Facebook Advert – Trial Run #ammarketing

I ‘boosted’ a post on Facebook, essentially an advert for Singled Out. Here’s how I got on.

I haven’t done much advertising/promotion of Singled Out, outside this blog and a few Tweets.  I have neither the time, nor the dedication to go about this task with the sort of commitment one needs to apply if one wants sales in the thousands. Besides, as we hear everywhere, the best way to promote a first book… is to write a second. And that’s just what I’ve at last started to do.

But I was persuaded to try out a boosted post on Facebook, mainly on the basis that it didn’t involve any effort at all.  I was a few copies short of my first notable sales milestone – 100 copies – and I simply thought, ‘it’s worth a punt’. A friend (thank you, Suzanne) showed me how it worked, and it took about 10 minutes to set up the post and pick my target group. Facebook steps you through the process, nice and simple.

I didn’t have a suitable post on my blog, so I decided simply to link to the Amazon.co.uk page for Singled Out, here.

Here’s the post, as it appeared:

Screenshot 2015-08-20 09.49.05

As it’s a story set on a holiday, it seemed worthwhile to target people setting off on, or even already on, their holidays. A #nobrainer one might say.

I decided on a very modest budget, £10.00, and ran the ad over 6 days. This was my criteria:

  • Target group: Women in the UK aged between 35-60
  • Stated interests: fiction, suspense novels, single person, Turkey, travel
  • Placement: Desktop and Mobile news feed

Across the 6 days, this post was boosted to 2,297 women in the target group.  There were 63 engagements. That means 63 people either liked my page, commented on the advert, or – best of all – clicked through to the Amazon page.  My stats tell me that 51 people clicked through to the page.  That means my cost per result was £0.16.

During those 6 days, I made 6 sales, and a further sale the day after – a total of 7 sales attributed to this promotion. Yes, I know, It’s small potatoes, compared to some lucky/successful/hard-working authors, but together with a few sales earlier in the month, it served to make August my most successful month for sales since March, the month after Singled Out was launched.

So… the 7 sales I can directly attribute to the Facebook post more than covered that £10 investment.  Happy days. But the significant thing that post did, was to take me over 100 sales.  That doesn’t mean much in the big wide world, but it was important to me, and definitely worth the punt.

In the interests of full disclosure, I tried a second Facebook boost immediately the first ended. I used the same advert and selected different criteria. I ran for 6 days again, but I invested a budget of just £5.00 this time, half the original budget. My target group was male rather than female, and I was more restrictive with my stated interests. I know… I shouldn’t have adjusted two criteria at once, but I did.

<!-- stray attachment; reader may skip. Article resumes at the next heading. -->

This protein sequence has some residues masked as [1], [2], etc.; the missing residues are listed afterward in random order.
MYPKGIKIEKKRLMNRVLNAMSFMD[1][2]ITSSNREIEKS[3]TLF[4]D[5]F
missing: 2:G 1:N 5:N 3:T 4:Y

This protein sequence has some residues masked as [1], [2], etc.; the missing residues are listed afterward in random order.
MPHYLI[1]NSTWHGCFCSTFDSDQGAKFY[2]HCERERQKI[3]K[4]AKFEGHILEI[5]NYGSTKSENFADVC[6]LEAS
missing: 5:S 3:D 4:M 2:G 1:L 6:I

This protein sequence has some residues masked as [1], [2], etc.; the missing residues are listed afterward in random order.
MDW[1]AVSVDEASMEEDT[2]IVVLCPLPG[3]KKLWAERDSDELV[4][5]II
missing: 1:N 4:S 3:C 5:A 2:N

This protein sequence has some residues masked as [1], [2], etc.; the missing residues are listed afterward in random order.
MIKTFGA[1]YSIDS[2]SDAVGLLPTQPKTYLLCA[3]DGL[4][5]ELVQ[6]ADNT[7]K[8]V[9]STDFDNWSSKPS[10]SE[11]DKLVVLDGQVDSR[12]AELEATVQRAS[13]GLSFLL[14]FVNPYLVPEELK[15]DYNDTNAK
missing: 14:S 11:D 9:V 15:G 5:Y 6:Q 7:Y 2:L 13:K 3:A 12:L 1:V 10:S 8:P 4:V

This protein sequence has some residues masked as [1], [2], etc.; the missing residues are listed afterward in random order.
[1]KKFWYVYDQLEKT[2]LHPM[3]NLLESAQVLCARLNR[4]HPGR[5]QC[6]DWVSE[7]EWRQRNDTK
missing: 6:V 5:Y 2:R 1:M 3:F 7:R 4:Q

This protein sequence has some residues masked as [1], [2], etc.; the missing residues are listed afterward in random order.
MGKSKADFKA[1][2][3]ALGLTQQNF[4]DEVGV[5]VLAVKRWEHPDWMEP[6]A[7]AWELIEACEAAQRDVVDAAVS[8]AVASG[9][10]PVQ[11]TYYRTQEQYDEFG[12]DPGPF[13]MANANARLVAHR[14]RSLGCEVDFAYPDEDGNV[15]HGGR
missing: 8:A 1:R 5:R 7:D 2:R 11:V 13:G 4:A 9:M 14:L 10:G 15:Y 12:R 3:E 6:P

• Target group: Men in the UK aged between 35 and 60
  • Stated interests: suspense novels, psychological novel, single person, Turkey
  • Placement: Desktop and Mobile news feed

This time I was less successful. With a tighter focus, the available audience was smaller, a total of 858 people reached, from which there were 12 engagements – 3 likes and 9 website clicks. And one sale – which was very gratifying!  Facebook tells me my cost per result (ie, engagement) was £0.42.

So…

  • Of 2297 women, 51 clicked the website – that’s 1 in every 45, or just under 2% – that’s not bad for a ‘cold’ contact. What’s better though, is that of those 51 women, 13% made a purchase.
  • Of 863 men, 9 clicked the website – that’s one in every 95, or half as many as the women’s group. But that 1 sale is, technically speaking, 10% of the click-through traffic to the website.

I messed around with my keywords, but that was in an attempt to be more targeted with the men. It didn’t pay off.

I can’t say I’m surprised that women engaged more enthusiastically with my post than men. That would be for any number of reasons that I can guess at. But I can’t really speculate without generalising horribly, and I don’t want to do that.

This was just a trial. The numbers were all very small and my investment was tiny – but I didn’t feel that was inappropriate, given my relatively modest sales to date. I would try another Facebook advert in future – the results justify tweaking those keywords, investing again, trying a broader geographic spread, and so on. But I can’t exactly see Facebook shooting my sales into the stratosphere.

If you’re a self-published author who’s been thinking of trying Facebook adverts, I hope this has been useful.

And if you’re one of the lovely ladies who clicked on that link and have found your way to my blog… let me extend you a big, warm welcome. 🙂